Two prolific city beggars have received Criminal Behaviour Orders (CBO), which prohibits them from begging in Nottingham city centre.

Neil Jennison, aged 50, of no fixed abode appeared at Nottingham Magistrates Court on 30 August and was found guilty of using threatening words or behaviour towards two Community Protection Officers. Jennison received an 18 month Conditional Discharge and a two year Criminal Behaviour Order (CBO) that prohibits his begging activity in Nottingham city centre.

Jennison has been begging for many years, sitting in doorways and on pavements opposite cash machines begging from passing members of the public.  He would often be witnessed walking around the city centre carrying a dog and asking people for their cash.

Jennison would frequently refuse offers of help and support by various homeless and substance misuse agencies.  After finally accepting hostel accommodation, he would often choose to sleep rough. When questioned as to this behaviour and preference, Jennison often reacted aggressively towards those tasked in helping and supporting him, particularly in May 2017 when he was found rough sleeping on Station Street.  Jennison verbally abused and threatened two Community Protection Officers who were carrying out an early morning welfare check on him. Over time, Jennison amassed a total of ten previous convictions for begging as well as numerous drug related convictions.

Neil Jennison
Neil Jennison

Thomas Crampton, aged 27, of no fixed abode, while serving time on remand in custody appeared before Nottingham magistrates on 12 September on five charges of begging, a Section 5 public order offence and a burglary committed within a student accommodation block where he claimed he was sleeping due to being homeless.  On pleading guilty, Crampton was sentenced to 12 weeks custody, a £115 fine and a three year Criminal Behaviour Order (CBO).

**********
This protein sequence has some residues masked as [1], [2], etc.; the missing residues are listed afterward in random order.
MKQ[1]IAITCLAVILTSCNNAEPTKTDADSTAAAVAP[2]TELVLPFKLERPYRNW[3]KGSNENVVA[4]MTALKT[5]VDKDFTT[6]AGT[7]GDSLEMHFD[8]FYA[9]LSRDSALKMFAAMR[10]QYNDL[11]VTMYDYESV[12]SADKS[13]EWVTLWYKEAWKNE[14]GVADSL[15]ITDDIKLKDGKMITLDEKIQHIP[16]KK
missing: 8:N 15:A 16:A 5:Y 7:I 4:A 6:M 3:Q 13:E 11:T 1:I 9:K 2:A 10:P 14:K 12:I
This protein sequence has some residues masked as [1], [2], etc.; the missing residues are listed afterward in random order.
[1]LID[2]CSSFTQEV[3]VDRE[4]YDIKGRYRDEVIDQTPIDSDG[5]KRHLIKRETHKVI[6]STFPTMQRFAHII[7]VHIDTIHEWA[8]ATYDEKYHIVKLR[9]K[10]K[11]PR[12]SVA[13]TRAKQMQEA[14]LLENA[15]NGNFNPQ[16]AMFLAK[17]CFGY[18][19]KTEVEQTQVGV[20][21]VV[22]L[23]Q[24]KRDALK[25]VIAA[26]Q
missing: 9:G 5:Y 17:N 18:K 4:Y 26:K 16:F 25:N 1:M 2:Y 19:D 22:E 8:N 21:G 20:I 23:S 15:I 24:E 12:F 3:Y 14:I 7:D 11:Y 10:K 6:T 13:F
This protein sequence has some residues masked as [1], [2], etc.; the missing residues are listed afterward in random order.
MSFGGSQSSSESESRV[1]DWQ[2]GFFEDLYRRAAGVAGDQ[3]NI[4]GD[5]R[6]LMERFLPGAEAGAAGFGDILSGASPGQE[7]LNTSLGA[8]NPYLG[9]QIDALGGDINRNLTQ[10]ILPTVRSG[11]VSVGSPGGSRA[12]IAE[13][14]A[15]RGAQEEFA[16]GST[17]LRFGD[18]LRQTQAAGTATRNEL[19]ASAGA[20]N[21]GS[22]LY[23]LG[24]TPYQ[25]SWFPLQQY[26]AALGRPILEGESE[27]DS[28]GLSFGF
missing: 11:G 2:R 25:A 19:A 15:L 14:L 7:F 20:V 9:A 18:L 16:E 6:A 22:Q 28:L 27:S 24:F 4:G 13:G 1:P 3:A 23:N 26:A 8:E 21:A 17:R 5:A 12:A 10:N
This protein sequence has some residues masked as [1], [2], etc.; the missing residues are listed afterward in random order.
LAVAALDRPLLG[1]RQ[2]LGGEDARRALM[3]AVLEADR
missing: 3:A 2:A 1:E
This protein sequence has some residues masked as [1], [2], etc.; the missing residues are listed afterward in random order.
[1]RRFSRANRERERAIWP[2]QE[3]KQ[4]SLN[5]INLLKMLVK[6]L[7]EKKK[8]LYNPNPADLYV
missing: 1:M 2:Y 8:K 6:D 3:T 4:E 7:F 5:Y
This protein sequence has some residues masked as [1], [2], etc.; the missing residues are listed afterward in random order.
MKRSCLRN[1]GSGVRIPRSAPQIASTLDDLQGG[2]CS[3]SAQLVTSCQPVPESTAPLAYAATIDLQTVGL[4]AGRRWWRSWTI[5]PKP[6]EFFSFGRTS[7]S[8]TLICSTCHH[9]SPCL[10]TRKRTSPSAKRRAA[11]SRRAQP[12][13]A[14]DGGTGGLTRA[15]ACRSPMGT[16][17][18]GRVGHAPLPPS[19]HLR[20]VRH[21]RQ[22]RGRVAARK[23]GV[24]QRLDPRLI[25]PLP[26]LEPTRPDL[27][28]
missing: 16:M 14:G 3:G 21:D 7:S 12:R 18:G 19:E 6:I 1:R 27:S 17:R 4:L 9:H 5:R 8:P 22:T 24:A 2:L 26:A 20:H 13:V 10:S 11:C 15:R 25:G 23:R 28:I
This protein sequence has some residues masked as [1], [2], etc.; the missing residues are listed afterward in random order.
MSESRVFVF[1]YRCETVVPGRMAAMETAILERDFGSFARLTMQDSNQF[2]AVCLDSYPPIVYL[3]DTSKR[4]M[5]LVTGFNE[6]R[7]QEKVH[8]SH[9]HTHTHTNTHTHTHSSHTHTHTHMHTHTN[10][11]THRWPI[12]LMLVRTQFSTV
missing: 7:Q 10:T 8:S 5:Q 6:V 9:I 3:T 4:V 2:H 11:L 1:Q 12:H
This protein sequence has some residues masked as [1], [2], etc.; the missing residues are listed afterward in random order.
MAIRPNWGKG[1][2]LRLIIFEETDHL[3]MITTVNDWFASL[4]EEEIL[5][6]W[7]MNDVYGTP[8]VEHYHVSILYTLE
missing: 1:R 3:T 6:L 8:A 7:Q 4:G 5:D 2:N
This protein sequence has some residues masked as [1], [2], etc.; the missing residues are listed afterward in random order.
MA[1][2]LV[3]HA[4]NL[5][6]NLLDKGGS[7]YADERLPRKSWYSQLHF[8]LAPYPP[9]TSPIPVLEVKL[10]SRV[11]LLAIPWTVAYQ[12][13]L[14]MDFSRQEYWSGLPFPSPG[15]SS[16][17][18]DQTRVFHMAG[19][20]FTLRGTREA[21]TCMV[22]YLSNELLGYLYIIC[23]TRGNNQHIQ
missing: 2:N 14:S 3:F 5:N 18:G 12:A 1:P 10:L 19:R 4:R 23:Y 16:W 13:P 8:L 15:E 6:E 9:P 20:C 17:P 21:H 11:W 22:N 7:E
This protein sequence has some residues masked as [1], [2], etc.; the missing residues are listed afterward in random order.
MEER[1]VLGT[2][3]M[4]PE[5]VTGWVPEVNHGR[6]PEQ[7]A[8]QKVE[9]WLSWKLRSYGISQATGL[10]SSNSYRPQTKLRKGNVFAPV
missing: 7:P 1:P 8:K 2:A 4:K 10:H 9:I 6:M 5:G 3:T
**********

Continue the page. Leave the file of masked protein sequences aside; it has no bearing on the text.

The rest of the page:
Crampton would often sit within doorways and on pavements next to cash machines, most persistently on St James’ Street, begging from passing members of the public and those using the ATMs. When questioned by uniformed officers and even members of the public as to his behaviour he often reacted in an aggressive manner causing the public alarm, harassment and distress.

Due to his homeless situation numerous attempts by various agencies, Nottinghamshire Police, Nottingham City Council and street outreach teams tried to help him. However, Crampton continued to refuse offers of support, again often aggressively, particularly while under the influence of illicit substances he was known to use. Crampton over time amassed numerous criminal convictions for public order offences, threatening behaviour and a total of 20 begging convictions.

Thomas Crampton
Thomas Crampton

Cllr Toby Neal, Portfolio Holder for Community and Customer Services, said: “This is a good result for the Community Protection team, who applied to the Court for the CBOs to protect members of the public from Crampton’s and Jennison’s harassment.

“Visitors to the city centre should be free to walk the streets and sit and enjoy their leisure time without being approached and harassed by individuals asking for cash.”

As well as carrying out enforcement, Community Protection Officers also refer individuals found begging in the city to the appropriate support agencies in order to tackle and help address the causes that lead them to beg on the streets. Attempts at such measures are ongoing with Jennison and Crampton.